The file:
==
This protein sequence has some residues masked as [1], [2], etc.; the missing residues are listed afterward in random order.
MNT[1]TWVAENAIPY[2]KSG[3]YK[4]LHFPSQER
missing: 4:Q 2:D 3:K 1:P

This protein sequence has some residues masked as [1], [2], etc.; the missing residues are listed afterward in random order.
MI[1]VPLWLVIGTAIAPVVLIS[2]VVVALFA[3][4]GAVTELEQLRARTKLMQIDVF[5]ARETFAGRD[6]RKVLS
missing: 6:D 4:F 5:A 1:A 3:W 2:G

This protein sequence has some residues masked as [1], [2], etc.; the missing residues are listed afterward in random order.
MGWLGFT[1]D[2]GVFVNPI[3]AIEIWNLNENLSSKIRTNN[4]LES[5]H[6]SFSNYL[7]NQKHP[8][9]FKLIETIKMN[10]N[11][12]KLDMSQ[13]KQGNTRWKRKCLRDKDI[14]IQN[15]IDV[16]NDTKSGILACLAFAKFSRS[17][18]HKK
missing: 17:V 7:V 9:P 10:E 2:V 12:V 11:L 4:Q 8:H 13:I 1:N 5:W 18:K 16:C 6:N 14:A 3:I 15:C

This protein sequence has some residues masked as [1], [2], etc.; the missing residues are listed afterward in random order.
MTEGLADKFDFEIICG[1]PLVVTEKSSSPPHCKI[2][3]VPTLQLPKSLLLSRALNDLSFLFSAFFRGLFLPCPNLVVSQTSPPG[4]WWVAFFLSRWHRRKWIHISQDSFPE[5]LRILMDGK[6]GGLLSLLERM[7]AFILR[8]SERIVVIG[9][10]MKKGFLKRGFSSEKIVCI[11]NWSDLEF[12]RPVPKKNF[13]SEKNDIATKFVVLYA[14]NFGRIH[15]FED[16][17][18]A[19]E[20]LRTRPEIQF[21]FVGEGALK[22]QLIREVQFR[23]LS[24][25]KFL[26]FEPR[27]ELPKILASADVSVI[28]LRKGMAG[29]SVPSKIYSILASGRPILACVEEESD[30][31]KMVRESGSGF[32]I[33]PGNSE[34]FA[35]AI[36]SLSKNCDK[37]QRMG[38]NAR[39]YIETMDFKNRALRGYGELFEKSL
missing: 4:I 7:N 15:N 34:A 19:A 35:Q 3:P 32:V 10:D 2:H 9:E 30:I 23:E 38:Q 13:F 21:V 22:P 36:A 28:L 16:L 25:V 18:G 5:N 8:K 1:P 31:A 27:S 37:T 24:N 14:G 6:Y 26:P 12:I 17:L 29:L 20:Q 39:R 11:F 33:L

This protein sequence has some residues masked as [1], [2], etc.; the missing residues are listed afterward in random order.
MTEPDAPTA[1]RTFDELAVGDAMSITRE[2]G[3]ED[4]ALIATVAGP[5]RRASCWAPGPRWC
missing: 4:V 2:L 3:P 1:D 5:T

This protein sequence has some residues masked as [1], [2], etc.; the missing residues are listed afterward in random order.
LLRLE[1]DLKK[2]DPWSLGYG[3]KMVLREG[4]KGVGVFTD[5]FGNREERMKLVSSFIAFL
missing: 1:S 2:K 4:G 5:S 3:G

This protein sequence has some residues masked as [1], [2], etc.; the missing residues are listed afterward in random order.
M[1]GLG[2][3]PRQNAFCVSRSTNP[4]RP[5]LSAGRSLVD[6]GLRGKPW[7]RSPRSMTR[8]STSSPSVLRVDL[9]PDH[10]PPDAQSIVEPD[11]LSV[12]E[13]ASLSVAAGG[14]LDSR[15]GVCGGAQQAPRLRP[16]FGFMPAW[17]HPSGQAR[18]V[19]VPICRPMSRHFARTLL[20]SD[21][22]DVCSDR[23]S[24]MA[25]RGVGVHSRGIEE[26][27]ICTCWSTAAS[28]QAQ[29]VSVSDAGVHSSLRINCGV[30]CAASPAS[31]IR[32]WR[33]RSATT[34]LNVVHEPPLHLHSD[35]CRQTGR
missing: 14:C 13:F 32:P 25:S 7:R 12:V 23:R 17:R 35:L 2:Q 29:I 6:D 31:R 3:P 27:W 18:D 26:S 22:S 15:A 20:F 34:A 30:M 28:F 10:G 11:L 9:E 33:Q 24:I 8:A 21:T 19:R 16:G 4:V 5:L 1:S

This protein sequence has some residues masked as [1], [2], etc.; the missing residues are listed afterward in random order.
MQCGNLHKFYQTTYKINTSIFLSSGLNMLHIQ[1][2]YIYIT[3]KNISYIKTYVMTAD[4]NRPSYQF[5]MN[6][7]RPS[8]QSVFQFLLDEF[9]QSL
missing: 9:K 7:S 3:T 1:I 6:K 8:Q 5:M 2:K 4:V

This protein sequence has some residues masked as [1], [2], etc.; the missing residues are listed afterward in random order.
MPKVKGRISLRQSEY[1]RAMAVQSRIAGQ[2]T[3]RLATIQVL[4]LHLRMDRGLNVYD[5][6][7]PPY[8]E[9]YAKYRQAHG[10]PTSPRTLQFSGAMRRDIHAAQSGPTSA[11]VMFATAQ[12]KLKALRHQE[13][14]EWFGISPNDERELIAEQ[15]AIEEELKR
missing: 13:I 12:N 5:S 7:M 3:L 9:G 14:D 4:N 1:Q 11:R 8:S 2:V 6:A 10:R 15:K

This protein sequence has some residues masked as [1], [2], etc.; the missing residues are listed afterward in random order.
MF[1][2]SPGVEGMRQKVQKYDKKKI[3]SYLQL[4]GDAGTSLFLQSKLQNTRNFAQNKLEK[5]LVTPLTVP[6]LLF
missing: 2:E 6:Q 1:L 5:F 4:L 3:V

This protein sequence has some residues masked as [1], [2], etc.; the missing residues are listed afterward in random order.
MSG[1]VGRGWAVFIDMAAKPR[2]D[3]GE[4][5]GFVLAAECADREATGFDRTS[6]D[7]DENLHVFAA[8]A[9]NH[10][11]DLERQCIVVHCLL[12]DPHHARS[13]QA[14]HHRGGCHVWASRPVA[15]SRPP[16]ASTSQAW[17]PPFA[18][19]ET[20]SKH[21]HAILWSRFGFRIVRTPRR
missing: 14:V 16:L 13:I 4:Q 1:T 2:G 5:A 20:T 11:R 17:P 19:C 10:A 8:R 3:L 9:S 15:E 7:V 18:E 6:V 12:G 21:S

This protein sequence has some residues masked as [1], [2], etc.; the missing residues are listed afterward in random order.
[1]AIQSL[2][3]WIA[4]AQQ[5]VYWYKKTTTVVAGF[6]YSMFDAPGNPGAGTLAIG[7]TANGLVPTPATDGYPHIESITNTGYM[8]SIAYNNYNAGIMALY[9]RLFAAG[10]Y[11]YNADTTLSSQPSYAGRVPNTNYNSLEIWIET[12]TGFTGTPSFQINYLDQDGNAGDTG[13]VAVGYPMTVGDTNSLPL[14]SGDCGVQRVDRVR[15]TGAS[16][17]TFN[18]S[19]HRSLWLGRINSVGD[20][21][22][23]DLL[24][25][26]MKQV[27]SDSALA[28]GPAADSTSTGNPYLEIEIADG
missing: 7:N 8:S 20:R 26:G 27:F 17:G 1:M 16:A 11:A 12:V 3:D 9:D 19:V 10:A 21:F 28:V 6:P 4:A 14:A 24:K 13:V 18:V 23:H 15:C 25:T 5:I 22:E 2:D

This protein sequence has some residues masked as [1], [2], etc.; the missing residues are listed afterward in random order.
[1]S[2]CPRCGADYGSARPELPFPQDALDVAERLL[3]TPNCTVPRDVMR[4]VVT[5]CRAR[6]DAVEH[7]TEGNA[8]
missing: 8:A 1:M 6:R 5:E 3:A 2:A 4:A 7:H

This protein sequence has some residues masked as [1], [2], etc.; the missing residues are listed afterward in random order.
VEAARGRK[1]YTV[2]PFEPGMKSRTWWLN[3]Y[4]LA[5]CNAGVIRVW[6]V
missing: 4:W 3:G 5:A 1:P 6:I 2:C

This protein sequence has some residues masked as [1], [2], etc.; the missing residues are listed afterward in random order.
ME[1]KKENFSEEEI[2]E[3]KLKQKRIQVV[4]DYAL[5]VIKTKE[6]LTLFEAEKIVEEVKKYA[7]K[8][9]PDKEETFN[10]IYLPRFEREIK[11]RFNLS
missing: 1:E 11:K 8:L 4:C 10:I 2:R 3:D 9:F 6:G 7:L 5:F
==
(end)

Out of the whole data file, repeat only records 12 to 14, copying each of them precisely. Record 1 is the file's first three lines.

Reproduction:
This protein sequence has some residues masked as [1], [2], etc.; the missing residues are listed afterward in random order.
[1]AIQSL[2][3]WIA[4]AQQ[5]VYWYKKTTTVVAGF[6]YSMFDAPGNPGAGTLAIG[7]TANGLVPTPATDGYPHIESITNTGYM[8]SIAYNNYNAGIMALY[9]RLFAAG[10]Y[11]YNADTTLSSQPSYAGRVPNTNYNSLEIWIET[12]TGFTGTPSFQINYLDQDGNAGDTG[13]VAVGYPMTVGDTNSLPL[14]SGDCGVQRVDRVR[15]TGAS[16][17]TFN[18]S[19]HRSLWLGRINSVGD[20][21][22][23]DLL[24][25][26]MKQV[27]SDSALA[28]GPAADSTSTGNPYLEIEIADG
missing: 7:N 8:S 20:R 26:G 27:F 17:G 1:M 16:A 11:A 12:V 3:D 9:D 19:V 10:A 21:F 28:V 6:P 4:A 14:A 24:K 13:V 18:V 23:H 15:C 25:T 5:I 22:E 2:D

This protein sequence has some residues masked as [1], [2], etc.; the missing residues are listed afterward in random order.
[1]S[2]CPRCGADYGSARPELPFPQDALDVAERLL[3]TPNCTVPRDVMR[4]VVT[5]CRAR[6]DAVEH[7]TEGNA[8]
missing: 8:A 1:M 6:R 5:E 3:A 2:A 4:A 7:H

This protein sequence has some residues masked as [1], [2], etc.; the missing residues are listed afterward in random order.
VEAARGRK[1]YTV[2]PFEPGMKSRTWWLN[3]Y[4]LA[5]CNAGVIRVW[6]V
missing: 4:W 3:G 5:A 1:P 6:I 2:C